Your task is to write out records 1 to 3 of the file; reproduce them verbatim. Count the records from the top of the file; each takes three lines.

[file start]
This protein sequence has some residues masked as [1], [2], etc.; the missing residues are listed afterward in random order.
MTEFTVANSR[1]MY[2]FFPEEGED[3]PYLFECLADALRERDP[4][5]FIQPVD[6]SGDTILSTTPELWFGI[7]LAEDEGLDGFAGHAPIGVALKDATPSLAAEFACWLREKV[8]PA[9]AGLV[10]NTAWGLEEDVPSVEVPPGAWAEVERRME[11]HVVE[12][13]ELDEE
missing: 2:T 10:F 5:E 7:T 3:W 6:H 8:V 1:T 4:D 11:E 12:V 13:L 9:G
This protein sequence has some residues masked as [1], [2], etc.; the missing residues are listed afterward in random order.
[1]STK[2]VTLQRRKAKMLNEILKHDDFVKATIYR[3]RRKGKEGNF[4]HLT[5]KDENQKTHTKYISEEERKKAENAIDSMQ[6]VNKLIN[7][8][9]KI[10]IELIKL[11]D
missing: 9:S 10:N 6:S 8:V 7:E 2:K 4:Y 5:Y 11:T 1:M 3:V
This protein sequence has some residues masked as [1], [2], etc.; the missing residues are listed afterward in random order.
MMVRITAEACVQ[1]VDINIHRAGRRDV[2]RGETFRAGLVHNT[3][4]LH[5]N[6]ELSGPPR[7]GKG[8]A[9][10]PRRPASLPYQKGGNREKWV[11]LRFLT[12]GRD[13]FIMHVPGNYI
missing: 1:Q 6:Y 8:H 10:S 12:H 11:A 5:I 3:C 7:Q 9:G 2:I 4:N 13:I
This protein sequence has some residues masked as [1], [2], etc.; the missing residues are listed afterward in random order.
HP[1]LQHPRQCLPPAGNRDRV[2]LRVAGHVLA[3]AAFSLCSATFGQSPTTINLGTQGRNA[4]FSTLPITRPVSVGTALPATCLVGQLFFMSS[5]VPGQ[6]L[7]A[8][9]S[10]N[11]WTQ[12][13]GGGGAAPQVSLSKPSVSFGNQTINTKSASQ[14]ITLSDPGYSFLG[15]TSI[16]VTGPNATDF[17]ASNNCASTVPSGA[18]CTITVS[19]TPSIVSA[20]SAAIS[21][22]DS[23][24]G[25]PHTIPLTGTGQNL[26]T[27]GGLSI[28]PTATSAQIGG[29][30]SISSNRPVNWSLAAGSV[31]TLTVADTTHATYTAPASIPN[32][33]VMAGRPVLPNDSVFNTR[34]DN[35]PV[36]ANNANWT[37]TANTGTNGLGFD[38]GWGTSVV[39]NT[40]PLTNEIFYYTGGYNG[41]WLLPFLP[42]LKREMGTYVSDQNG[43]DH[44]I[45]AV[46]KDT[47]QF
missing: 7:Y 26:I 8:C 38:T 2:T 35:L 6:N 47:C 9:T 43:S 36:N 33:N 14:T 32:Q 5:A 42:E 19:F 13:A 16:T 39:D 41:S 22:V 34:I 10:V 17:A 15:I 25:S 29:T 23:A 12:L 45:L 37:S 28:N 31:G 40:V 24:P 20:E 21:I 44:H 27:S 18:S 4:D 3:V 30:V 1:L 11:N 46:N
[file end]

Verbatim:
This protein sequence has some residues masked as [1], [2], etc.; the missing residues are listed afterward in random order.
MTEFTVANSR[1]MY[2]FFPEEGED[3]PYLFECLADALRERDP[4][5]FIQPVD[6]SGDTILSTTPELWFGI[7]LAEDEGLDGFAGHAPIGVALKDATPSLAAEFACWLREKV[8]PA[9]AGLV[10]NTAWGLEEDVPSVEVPPGAWAEVERRME[11]HVVE[12][13]ELDEE
missing: 2:T 10:F 5:E 7:T 3:W 6:H 8:V 1:T 4:D 11:E 12:V 13:L 9:G
This protein sequence has some residues masked as [1], [2], etc.; the missing residues are listed afterward in random order.
[1]STK[2]VTLQRRKAKMLNEILKHDDFVKATIYR[3]RRKGKEGNF[4]HLT[5]KDENQKTHTKYISEEERKKAENAIDSMQ[6]VNKLIN[7][8][9]KI[10]IELIKL[11]D
missing: 9:S 10:N 6:S 8:V 7:E 2:K 4:Y 5:Y 11:T 1:M 3:V
This protein sequence has some residues masked as [1], [2], etc.; the missing residues are listed afterward in random order.
MMVRITAEACVQ[1]VDINIHRAGRRDV[2]RGETFRAGLVHNT[3][4]LH[5]N[6]ELSGPPR[7]GKG[8]A[9][10]PRRPASLPYQKGGNREKWV[11]LRFLT[12]GRD[13]FIMHVPGNYI
missing: 1:Q 6:Y 8:H 10:S 12:H 11:A 5:I 3:C 7:Q 9:G 2:I 4:N 13:I